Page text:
Gove calls make-or-break meeting in bid to resolve crime legal aid dispute

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By Jonathan Ames on

Four lawyer lobbying groups will meet Justice Secretary — but Law Society and Bar Council are in the cold


Four pressure groups will trudge into the Whitehall offices of the Ministry of Justice tomorrow to have a chinwag with the Secretary of State about a tiny disagreement over crime legal aid rates.

The event could be a craven example of window-dressing by Lord Chancellor Michael Gove, an attempt to appear to be negotiating while not really giving a monkey’s about lawyer concerns. Or it could result in an honest deal.

Some legal profession commentators have been slightly charmed by Gove and are keen to give him the benefit of the doubt so far. There are suggestions that the lobby groups — the Criminal Law Solicitors Association, the London Criminal Courts Solicitors Association, the Big Firms Group (a collection of the country’s largest crime specialist solicitors’ practices) and the Criminal Bar Association — could find him in compromise mode.

For example, in his own Jack of Kent blog published yesterday, the Financial Times’s occasional online columnist David Allen Green waxed:

Michael Gove has made fine speeches since his appointment. He has said many of the right things.

However, Green went on to warn:

Thursday will be perhaps his first real test of substance: can the crisis be resolved so that the criminal courts can work again?

Judging by the mood of a demonstration outside Westminster Magistrates’ Court in London this morning (pictured), not all lawyers share Green’s sanguine view of the Lord Chancellor.


But whatever happens at tomorrow’s meeting, neither of the legal profession’s big trade unions will be in the room to witness the discussion. The Law Society and the Bar Council are both NFI (that’s “not fucking invited” for anyone born pre-1990), with neither commenting on the reasons for their absence.

That lack of participation is more interesting in relation to the Law Society. On the face of it, the society’s members — criminal law solicitors — have more skin in this game and therefore Chancery Lane officials should be clamouring for a seat at the table.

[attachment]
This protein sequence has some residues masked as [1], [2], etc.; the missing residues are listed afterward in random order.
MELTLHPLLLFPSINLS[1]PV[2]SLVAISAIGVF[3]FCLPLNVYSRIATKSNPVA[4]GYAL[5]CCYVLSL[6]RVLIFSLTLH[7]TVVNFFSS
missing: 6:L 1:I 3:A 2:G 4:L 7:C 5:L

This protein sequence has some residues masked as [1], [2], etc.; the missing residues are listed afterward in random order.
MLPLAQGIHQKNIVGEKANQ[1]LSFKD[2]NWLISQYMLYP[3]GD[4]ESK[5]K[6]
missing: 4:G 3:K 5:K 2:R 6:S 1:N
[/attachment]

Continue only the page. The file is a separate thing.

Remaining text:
Solicitors face a second round of 8.75% fee cuts in the span of less than a year, so it would stand to reason that the society’s Grand Poobahs would want to be seen to be in the ring throwing punches.

But the Law Society is scarred by experience. Around 18 months ago, criminal law specialists organised a successful vote of no confidence in the Chancery Lane leadership.

Their gripe was that the outfit’s then president and chief executive — Nicholas Fluck and Des Hudson, respectively — had effectively crawled inside the pocket of Gove’s predecessor, Chris Grayling.

The argument ran that Chancery Lane played softball with Grayling because the society feared that if it irritated ministers, the government would pull the plug on the long-standing deal that allows the organisation to fund its activities through an effective mandatory tax on practising solicitors.

Fluck and Hudson argued vehemently that the softly, softly diplomatic approach with Grayling would result in the profession catching its monkey. But criminal law solicitors didn’t buy that line and slapped the society with a verdict of no confidence.

Fluck limped on for another six months until his one-year term finished; Hudson resigned — or “retired”, claiming that he had been planning to leave for months and that his departure had nothing to do with being humiliated by Grayling and solicitors alike.

Against that backdrop, it’s not difficult to understand why the Law Society hierarchy would probably rather be anywhere on Thursday than sitting around a Petty France table with Gove.

But what about the Bar Council? At first glance, criminal law barristers have not piled nearly as much opprobrium on it as their solicitor counterparts have on their representative body.

However, the council seems happy to let the Criminal Bar Association lead on negotiations with the government, probably reckoning that while it would be nice to bag brownie points if détente is reached, it’s not worth the risk of catching the flack if the talks fail.

For the time being, neither of the legal profession big beasts is commenting directly on their absence from tomorrow’s gathering. But while the Bar Council remained completely schtum, a Law Society spokesman issued a broad statement:

Solicitors are facing difficult decisions about what to do in the short term and the long term in view of the government’s cuts. It is good that those who have been balloting for action have the chance to speak direct to the government. We work closely with the practitioner groups to reflect the concerns of criminal defence solicitors in our discussions with the Ministry of Justice. We continue to have regular meetings with the ministry on a range of issues.

Images via @JoanaRamiro and @MaryRachel_McC